By Alice || Edited by Go Ask Alice Editorial Team || Last edited May 14, 2021
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Alice! Health Promotion. "I keep getting a fever with my period." Go Ask Alice!, Columbia University, 14 May. 2021, Accessed 11, Jun. 2024.

Alice! Health Promotion. (2021, May 14). I keep getting a fever with my period. Go Ask Alice!,

Dear Alice,

I know that some women do get fevers as a part of their period, but is it normal to get high fevers? I have never had a problem with my period before, but the last two periods have had me chilled, feverish, and with a temperature of up to 102 degrees Fahrenheit, I couldn't even go to work or anything for like a week. I don't use tampons, and I'm not sexually active. I am in pretty good shape. Please tell me I won't have to take a week off of my life every month from now on because of these awful fevers. Is there anything I can do?

Dear Reader, 

Feeling hot and bothered during your period is no fun. For some people who menstruate, fevers are an unwelcome but regular monthly occurrence; however, it seems like your fevers are a relatively new occurrence. There are several reasons why you may be experiencing a fever during your period — pelvic infections, sexually transmitted infections (STIs), stress, or other conditions. Since your fevers are a new development and they seem distressing for you, speaking with a health care provider about your experiences to pinpoint what may be contributing to your “period flu” may be beneficial. 

It may be helpful to first understand what causes a fever and how your period factors into it. A fever is a symptom that can be caused by a variety of illnesses. It most commonly accompanies a viral infection, but it can also have numerous other causes: bacteria, fungus, drugs, toxins, heat exposure, cancer, injuries to the brain, or diseases of the endocrine system. When a virus or other pathogen enters your body, your immune system responds by producing antibodies and other molecules to fight off infection and repair damaged tissues.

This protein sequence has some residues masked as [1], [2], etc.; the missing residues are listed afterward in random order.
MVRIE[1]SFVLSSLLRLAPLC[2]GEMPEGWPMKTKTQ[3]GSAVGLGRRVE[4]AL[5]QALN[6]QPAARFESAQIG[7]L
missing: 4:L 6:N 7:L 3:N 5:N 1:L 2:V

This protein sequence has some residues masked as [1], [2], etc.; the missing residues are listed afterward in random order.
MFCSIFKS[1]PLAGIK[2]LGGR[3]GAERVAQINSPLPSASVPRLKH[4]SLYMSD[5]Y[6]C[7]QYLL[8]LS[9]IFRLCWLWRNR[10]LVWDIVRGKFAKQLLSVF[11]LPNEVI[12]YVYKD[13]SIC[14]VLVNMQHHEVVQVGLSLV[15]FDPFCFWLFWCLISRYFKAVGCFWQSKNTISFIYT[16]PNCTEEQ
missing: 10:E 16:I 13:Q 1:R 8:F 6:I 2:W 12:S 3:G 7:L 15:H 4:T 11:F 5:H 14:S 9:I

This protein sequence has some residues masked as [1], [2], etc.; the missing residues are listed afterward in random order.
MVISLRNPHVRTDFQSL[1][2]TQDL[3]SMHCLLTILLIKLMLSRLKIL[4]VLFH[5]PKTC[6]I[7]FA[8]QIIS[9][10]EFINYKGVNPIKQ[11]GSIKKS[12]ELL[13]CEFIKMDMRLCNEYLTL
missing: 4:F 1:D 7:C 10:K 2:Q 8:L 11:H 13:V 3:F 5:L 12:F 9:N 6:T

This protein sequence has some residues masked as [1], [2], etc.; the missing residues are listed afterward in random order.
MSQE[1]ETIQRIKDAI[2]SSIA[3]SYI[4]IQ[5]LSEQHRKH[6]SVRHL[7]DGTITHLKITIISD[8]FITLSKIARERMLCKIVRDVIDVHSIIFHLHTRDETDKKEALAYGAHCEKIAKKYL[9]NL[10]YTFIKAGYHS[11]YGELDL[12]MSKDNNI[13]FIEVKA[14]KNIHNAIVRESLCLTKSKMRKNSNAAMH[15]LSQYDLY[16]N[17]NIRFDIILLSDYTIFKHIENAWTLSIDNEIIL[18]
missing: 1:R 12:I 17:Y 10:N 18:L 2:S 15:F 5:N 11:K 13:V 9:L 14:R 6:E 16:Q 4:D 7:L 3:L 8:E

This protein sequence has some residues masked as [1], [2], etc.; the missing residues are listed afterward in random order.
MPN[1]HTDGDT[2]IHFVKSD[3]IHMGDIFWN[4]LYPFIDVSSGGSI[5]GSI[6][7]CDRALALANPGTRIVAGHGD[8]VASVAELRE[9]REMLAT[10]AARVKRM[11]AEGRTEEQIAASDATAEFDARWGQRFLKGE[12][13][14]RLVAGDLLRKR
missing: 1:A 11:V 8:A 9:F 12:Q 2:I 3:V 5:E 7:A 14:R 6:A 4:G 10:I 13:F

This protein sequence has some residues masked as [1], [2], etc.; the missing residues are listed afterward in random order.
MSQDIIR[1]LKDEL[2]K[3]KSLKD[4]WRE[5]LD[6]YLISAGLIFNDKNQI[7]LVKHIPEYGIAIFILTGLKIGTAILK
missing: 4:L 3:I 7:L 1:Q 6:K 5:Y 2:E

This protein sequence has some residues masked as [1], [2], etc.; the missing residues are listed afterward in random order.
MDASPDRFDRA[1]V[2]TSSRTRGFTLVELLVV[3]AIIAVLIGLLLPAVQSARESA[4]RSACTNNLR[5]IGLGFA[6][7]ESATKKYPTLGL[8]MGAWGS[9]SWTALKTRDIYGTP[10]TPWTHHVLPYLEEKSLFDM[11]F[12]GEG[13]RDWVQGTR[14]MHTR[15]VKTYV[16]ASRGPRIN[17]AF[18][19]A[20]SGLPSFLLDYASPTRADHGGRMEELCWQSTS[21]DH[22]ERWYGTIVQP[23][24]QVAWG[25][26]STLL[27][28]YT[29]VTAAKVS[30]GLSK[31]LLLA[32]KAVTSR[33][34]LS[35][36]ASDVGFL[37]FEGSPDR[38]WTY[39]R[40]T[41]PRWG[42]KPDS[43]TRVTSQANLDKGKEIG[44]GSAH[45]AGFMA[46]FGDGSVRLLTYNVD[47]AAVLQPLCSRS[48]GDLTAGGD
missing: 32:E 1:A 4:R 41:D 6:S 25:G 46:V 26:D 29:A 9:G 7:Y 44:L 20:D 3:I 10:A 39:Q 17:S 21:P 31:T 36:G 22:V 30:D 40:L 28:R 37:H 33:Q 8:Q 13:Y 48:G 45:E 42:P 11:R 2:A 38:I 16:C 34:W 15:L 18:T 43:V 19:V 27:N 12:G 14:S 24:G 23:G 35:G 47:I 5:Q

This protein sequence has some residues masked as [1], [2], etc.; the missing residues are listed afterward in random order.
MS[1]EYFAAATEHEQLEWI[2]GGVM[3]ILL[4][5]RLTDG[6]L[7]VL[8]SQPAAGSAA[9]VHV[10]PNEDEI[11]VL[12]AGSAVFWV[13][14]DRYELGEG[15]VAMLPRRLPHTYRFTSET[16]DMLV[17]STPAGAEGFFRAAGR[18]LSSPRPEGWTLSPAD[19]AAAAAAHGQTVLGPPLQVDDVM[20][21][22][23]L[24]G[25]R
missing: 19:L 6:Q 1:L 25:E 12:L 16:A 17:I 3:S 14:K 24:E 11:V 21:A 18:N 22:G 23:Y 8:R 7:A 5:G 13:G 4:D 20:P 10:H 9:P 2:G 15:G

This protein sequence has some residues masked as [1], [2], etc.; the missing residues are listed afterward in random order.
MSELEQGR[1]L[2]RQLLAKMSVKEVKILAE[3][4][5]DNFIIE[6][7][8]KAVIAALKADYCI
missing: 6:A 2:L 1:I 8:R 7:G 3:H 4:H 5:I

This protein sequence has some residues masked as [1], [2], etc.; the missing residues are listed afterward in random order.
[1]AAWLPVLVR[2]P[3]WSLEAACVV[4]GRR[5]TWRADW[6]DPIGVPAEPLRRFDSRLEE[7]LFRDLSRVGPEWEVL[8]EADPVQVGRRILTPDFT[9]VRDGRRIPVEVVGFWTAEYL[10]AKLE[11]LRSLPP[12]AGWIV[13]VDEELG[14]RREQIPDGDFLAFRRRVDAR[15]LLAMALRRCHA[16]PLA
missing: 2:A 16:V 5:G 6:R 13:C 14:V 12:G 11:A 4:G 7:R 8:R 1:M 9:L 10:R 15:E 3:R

How does your period factor into all this? One of the molecules your body produces to fight off infection is prostaglandin. Prostaglandin is also produced during the menses phase of the menstrual cycle (commonly referred to as your period). Prostaglandin binds to receptors in your hypothalamus, the part of your brain responsible for regulating your body’s temperature, leading to an increase in body temperature (fever) and other symptoms such as uterine cramps. 

You mention that your fever has gotten up to 102 degrees Fahrenheit and that you were unable to go to work. Since these symptoms are a little more severe than a slight spike in temperature, it may be that something else is going on in your body that’s contributing to your fever. Some people who menstruate may develop a pelvic infection during menstruation. A pelvic infection is caused by bacteria traveling into the uterus and causing infection. You mention that you aren’t currently sexually active. If you were in the past, pelvic infections may develop from pelvic inflammatory disease (PID) or STIs. However, STIs are only one cause of these infections. They’re also caused by regular bacteria in the vagina. Common infection symptoms besides lower abdominal pain include fever, unusual discharge that may have a foul odor, painful penetrative sex, painful urination, irregular menstrual bleeding, and pain in the right upper abdomen (rare).

Have you been more stressed than usual lately? It’s widely believed that stress can suppress immune function and increase susceptibility to disease. Researchers have found that during the menstrual cycle, women are more liable to immune system-related diseases during the luteal (21st to 23rd days) phase. Other studies carried out in women have demonstrated that hormonal alterations during different phases of the menstrual cycle affected stress response and immune system function. One caveat of this research is that the identities of those who participated were restricted to those who identified on the gender binary. It didn’t take considerations for those who identify with a different gender but still experience menstruation. 

While stress, infection, or none of the above could be the cause of a fever associated with your period, you may want to speak with a health care provider. They can help you find out more about what’s going on with your body, so you don’t have to take a week off work every month. Good luck cooling your fever! 

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